Q&A With the Moderator
What can happen on the floor of Town Meeting?
The short answer is a lot and a full answer will be found in the Town Meeting Traditions and Procedures booklet posted on the Town website and distributed at Town Meeting.
In a nutshell, once a motion under an article has been made and seconded, and the Meeting has heard the presentation of the article sponsor, we open the floor for deliberation in the form of questions and comments.
Concord registered voters may speak from a microphone once recognized by the Moderator (or the Deputy Moderator) and will have two minutes to speak. We endeavor to get answers to voters’ questions from the appropriate knowledgeable sources. We observe the decorum appropriate to a deliberative legislative body and the mutual respect appropriate to a community of neighbors, refraining from verbal or physical demonstrations.
A motion to amend the main motion may be made by any voter, so long as it is within the scope of the article as printed in the Warrant and seconded by another voter. Determinations on scope are made by the Moderator. A voter making a motion to amend will have five minutes to speak to the motion, the mover of the main motion will have five minutes to respond, and the Meeting will then turn its attention to the amendment. Following deliberation and vote on the amendment, the Meeting returns to consideration of the main motion either as amended or in its original form, depending upon the amendment vote. The Moderator calls for a vote on the main motion when it appears that the Meeting has concluded its deliberation (i.e., no one else is at a microphone).
A vote also may be called by a voter “moving the question” to end deliberation and move to a vote. A motion to move the question is not debatable (i.e., there is no discussion on it) and requires a 2/3 vote to pass. The Moderator determines and declares the vote by a visual counting of raised voting slips, or, if the vote is too close to call visually, by a standing count taken by Tellers.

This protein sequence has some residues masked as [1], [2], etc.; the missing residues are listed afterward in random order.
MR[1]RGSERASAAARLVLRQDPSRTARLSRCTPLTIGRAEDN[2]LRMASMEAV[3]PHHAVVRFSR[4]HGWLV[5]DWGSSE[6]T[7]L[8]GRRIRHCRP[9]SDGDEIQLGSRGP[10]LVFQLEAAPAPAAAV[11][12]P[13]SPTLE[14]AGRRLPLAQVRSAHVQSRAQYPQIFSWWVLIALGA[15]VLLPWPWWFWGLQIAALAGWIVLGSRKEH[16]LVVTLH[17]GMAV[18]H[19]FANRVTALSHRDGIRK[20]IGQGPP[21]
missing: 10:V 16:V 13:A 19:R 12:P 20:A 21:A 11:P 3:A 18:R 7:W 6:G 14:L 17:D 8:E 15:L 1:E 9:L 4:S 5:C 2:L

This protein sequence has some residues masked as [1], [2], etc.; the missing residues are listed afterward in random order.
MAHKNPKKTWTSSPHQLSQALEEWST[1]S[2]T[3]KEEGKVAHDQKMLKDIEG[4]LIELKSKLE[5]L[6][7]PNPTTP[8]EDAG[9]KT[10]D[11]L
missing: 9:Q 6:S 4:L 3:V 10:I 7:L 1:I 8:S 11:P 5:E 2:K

Can a person move a lower amount than $110 million?
I assume that this question refers to Article 5, seeking to increase the appropriation made at 2022 Special Town Meeting for construction of a new Middle School.
Article 5 seeks an increment in the prior appropriation to bring the total project appropriation to a number “not to exceed” $110 million. A motion to amend could be made to decrease the increment sought under the article (thus reducing the total project appropriation to less than $110 million), but a motion to amend to decrease the appropriation made by 2022 Special Town Meeting would be ruled out of order as not within the scope of Article 5.
What flexibility does the town have to change Article 5?
An “Article” is the notice given to voters in the Warrant of the subject that Annual or Special Town Meeting will be asked to act upon. An Article may not be changed once the Warrant is “posted” (posted physically at the Townhouse and electronically on the town website and mailed to households). The Meeting takes action by means of deliberation and vote upon motions made and seconded under the articles in the Warrant. A motion must be within the scope of the relevant article. This requirement does allow a bit of wiggle room between the substance of a motion and that of an article, but not so much that a voter would not have understood from reading the article as printed in the Warrant what action the Meeting would be asked to take under it. The Moderator determines whether a motion is within the scope of an article.
Do votes to change the Article need a simple majority or two thirds?
Again, no change ever is made to an Article, but a motion may be made to amend a main motion under an Article. A motion to amend requires a majority vote to pass, even if the main motion requires a vote of two thirds to pass. A main motion under Article 5 will require a two thirds vote for passage because it involves a borrowing, but an amendment to the main motion would require only a majority vote.